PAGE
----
Riding the Crescent, 2010
with poet Celia Bland

 

 

 This project began with photographs i made  of  the blood from a slaughtered sheep collecting and coagulating in a tub, which I e-mailed to Celia.  Celia responded with a story in which  race, class and familial relations ride the "Carolina Crescent" and contours of blood.

               “Blood is Time” bears the distressed text of a young woman’s misadventures as she misses a train; “Blood Kin,” a climactic moment  in a Day’s Inn; and “Passing Strange”: riding the rails as she attempts to escape a past, pulsing like blood.  The scrawled lines of text mimic the vehicles of the girl’s travels -- corvette, taxi and train – veering along the byways of blood and race and sex. As one reads the fragmented phrases overlaying the bloodscape, one might imagine much-read maps of intersecting routes. Blood remembrance underlies this collaboration of text and image.  Blood, as the saying goes, always tells.

 

 

 

 


 

The Lore Which Nature Brings, 2009

 with poet Elisabeth Frost
 
 
 
              In The Lore Which Nature Brings, we explore the imagery of birds’ nests to contrast two tropes:  
   specimen collection (the nests as objects—“Caliology” being the study of birds’ nests) and the history of
   highly subjective poetry about birds and nesting. In this visual fiction, specimen pages harbor the collected  object, which interacts with an over-determined poetic text.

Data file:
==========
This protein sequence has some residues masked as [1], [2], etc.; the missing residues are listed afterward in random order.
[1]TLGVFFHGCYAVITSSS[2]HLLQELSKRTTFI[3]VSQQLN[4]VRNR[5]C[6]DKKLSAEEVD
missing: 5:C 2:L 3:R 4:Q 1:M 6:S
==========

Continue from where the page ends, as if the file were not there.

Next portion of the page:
We wanted to debunk cliches about nesting, from maternal instinct to the trope of “joyful” birdsong. Mining Romantic poetry (Blake, Wordsworth, Shelley), Elisabeth’s text is mainly found language, a radical “pruning” of famous poems about birds, birdsong, and birth.

 

Our title comes from Wordsworth’s “The Tables Turned,” which avers, “Sweet is the lore which Nature brings,” and decries the “meddling intellect” (“we murder to dissect,” he states). Wordsworth embraces direct emotional experience—and yet paradoxically writes a poem about it. That paradoxical artistic act is an analog for our project.

 
 
           
 
Arachne, 2008 

 with poet Elisabeth Frost

 

 

         In our first collaboration, for The Poetic Dialogue Project, we alluded to the conventions of specimen collection and preservation for scientific study that have occupied me for many years in my work. This dovetailed with Elisabeth’s interest in importing specialized language into lyric poetry. We hoped to bridge scientific and lyric ways of knowing.

 

          The photographed sheets of paper (front and back in each diptych) ‘impersonate’ the specimen paper used in herbariums, with stains and imperfections. For the imagery I used photographs of spider webs, scanned drawings, penciled notations, red-bordered labels, and inked text. Elisabeth used Latin terminology to reference descriptive taxonomy, including genus, species, and measurements.

 

          Arachne was our first project to explore text and image as integral to one another. Handwriting appears as scientific notation and poetic phrase, just as the web is both a visual and a glyphic trace. Silk thread appears in the ‘ballooning’ that launches spiderlings into new habitats [0001], in the web’s role in capturing prey [0003] and in doubling as food [0004]. Finally, we retell the myth of Arachne (in 0005), whose acts of creation our work also honors.